Inequality in labeling chemicals

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As a student who has studied chemicals, observing tankers carrying chemicals interests me and may also interest you after you read this post. If you haven’t observed these tankers closely, may be you will now. By knowing the symbols on these tankers, one can prevent injuries, not just in chemical factories but also in offices, homes and places where chemicals are used. This is because it is not only the tankers that bear such information, other products have them too.

Symbols 2The picture above is of NH3 on NH17. NH3 is the chemical formula for ammonia. It was shot on one of India’s national highways NH17, one of the busiest and 7th longest in the country. The picture shows all kinds of indicators that are on the tanker. These are:

  • rear lights -to indicate the speed of the vehicle
  • a triangle with a light reflective material on it – a warning of a vehicle ahead; shines in the dark when a vehicle behind it uses headlights
  • a number plate – identification of the tank
  • name of the chemical the tank is carrying
  • two hazard symbols (aka pictograms)- skull-crossbones and a diamond placard

Tankers like these are a usual sight on these roads, considering India is the 2nd largest producer of ammonia in the world. It’s not surprising because India has a huge population and it is also the 2nd largest in terms of agricultural output. The tankers are especially striking when they give off odor. We all know ammonia doesn’t smell nice. Cosmetic products try to avoid it. They often spell out on their product ‘No ammonia’ or ‘Ammonia free’. It is also used in fertilizers, cleaning products, explosives, dyes, water purification and a lot more.

Quick facts about ammonia:

  • Poisonous: For short-term exposure, a 2,500 ppm (0.25%) concentration in air may be fatal within 30 minutes.
  • Fire hazard: At high concentrations and high temperature
  • Water polluting: Easily dissolves in water and forms ammonium hydroxide
  • Colorless gas
  • Corrosive

Deciphering the symbols in the picture:

We can learn something about the chemical from the symbols on the tanker. The tanker is carrying liquefied compressed ammonia gas. A liquefied gas is a gas when packaged under pressure for transport is partially liquid at temperatures above – 50 degree C. But if that is so, it needs cooling and I wonder how that is done in these tankers. Gay-Lussac’s law says that as the pressure goes up, the temperature also goes up, and vice-versa. So, since it is pressurized, it is at a lower temperature too, so no external cooling needed. The skull-crossbones symbol is that of a toxic/poisonous chemical and a diamond placard with a number on it needs a bit of an explanation. The fire symbol on the diamond means that it is a flammable substance. The number on the diamond signifies which class the chemical belongs to, which in this case is Class 2. Class 2 substances are gases. I apologize for not taking the side-picture of the tanker, else we could have had more to decipher.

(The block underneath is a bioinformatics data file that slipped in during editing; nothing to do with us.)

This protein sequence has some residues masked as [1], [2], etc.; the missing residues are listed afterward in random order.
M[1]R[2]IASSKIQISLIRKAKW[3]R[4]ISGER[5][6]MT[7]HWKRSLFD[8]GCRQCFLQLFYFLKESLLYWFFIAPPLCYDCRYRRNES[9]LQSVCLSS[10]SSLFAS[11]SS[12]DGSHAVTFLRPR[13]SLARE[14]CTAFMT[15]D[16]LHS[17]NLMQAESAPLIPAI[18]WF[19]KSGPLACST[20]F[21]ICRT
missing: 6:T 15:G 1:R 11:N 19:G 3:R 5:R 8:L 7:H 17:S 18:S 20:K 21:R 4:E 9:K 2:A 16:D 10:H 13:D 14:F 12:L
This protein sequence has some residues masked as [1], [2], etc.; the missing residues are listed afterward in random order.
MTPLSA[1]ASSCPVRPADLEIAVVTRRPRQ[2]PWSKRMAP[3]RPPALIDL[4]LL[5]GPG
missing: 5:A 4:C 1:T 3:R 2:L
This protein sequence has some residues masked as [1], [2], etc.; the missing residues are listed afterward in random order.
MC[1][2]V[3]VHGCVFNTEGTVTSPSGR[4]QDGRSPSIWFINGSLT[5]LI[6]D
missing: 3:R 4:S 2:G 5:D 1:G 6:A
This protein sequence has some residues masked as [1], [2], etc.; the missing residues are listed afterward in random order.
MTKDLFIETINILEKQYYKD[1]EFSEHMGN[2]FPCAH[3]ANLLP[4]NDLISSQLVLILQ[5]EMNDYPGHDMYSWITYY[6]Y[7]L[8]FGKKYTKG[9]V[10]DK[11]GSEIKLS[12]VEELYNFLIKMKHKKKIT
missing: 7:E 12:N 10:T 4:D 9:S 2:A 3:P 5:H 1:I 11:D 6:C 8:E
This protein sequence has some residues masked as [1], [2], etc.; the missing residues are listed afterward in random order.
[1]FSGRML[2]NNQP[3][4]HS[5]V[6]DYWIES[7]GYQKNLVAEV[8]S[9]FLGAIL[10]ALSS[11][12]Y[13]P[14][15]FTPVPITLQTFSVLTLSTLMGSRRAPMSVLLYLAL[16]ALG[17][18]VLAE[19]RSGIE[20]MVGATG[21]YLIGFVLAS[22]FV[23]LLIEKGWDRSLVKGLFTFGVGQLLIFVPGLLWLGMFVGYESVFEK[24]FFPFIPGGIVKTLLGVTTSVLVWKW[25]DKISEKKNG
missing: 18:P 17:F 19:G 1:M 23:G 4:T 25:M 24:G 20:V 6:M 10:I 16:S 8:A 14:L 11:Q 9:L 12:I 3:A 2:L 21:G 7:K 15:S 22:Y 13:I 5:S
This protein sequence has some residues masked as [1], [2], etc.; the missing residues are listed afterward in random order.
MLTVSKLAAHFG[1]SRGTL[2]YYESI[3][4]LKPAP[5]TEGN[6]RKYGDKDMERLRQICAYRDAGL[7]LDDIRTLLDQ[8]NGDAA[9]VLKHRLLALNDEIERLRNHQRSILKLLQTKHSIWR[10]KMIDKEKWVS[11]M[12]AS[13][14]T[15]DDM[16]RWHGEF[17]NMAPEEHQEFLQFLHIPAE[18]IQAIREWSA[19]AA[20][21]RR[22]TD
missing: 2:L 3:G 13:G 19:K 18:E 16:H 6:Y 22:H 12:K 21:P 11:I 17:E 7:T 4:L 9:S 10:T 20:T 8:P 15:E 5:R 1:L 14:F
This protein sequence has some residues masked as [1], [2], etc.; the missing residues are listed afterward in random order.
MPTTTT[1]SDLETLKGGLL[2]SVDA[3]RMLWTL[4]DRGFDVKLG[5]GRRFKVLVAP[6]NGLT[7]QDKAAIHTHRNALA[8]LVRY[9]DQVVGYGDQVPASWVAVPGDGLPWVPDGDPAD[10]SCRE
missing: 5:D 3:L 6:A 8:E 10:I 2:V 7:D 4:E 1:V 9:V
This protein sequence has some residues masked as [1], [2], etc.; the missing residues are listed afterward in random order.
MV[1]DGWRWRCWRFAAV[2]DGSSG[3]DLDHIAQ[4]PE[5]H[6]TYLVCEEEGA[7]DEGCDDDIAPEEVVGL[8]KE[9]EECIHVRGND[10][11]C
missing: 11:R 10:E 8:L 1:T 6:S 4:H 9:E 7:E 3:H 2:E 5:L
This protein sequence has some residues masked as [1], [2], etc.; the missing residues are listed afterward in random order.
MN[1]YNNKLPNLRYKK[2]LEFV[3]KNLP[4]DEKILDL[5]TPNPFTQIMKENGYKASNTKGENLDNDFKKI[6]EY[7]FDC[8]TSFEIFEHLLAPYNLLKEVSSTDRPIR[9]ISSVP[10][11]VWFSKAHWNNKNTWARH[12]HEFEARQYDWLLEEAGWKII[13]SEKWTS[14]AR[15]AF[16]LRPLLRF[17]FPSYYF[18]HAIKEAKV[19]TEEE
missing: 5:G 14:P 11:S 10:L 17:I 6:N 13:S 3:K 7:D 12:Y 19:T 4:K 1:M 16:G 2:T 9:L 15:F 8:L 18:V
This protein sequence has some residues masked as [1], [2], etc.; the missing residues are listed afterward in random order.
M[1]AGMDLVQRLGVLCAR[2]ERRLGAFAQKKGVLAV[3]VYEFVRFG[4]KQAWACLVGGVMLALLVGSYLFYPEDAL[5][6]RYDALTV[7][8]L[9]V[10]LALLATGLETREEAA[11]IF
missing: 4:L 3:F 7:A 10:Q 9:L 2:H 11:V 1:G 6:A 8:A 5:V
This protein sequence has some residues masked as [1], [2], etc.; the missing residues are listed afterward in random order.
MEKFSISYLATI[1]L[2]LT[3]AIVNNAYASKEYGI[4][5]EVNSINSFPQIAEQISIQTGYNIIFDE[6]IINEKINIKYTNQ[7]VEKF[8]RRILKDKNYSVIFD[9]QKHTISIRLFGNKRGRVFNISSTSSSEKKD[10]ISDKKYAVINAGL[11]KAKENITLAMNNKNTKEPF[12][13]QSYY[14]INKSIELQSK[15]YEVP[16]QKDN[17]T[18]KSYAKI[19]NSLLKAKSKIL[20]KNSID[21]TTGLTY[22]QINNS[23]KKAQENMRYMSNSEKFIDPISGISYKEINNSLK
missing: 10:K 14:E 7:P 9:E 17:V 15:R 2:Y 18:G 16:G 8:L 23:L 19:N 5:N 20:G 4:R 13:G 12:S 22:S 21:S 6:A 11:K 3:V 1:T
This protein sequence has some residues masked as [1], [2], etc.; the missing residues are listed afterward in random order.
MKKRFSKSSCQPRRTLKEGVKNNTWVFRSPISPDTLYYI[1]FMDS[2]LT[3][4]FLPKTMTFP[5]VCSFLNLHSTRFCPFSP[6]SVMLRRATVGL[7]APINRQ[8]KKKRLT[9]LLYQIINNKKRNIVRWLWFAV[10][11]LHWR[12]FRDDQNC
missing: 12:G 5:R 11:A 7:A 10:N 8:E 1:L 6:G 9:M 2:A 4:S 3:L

Mind you, the hazard symbol in this picture is an old convention. A pictorial list of old hazard symbols can be found here. This is where we speak about inequality in labeling chemicals.

Inequality in labeling chemicals:

In Rio de Janeiro in the year 1992, at the UN Conference on the Environment and Development, a consistent system was developed so that if anyone from any part of the world sees these symbols, they will know what it means irrespective of the country they belong to. This system was called the Globally Harmonized System (GHS). This system makes things easy to decipher.

In the year 2012, India was supposed to issue rules to implement GHS but there was no news after that. Wonder what happened. I’ll let you in on a scary memory though. My first experience of watching a tanker spill was while watching the movie Terminator. Here’s the scene I’m talking about:

It feels good to be more informed about things around us, don’t you think?

Further reading:

Indian Chemical Laws and Regulation:

  • Rules under Environment (Protection) Act, 1986
    • Manufacture, Storage and Import of Hazardous Chemical Rules, 1989, 2000
    • ™Chemical Accidents (Emergency Planning, Preparedness and Response) Amendment Rules, 1996
    • ™Public Liability Insurance Act, 1991, 1992
  • Health & Safety Related Laws & Regulations:
    • ™Factories Act, 1948, 1987
    • ™Explosives Act, 1889
    • Gas Cylinder Rules, 1981
    • ™Petroleum Act, 1934, Rules, 1976
    • ™Motor Vehicle Act, 1988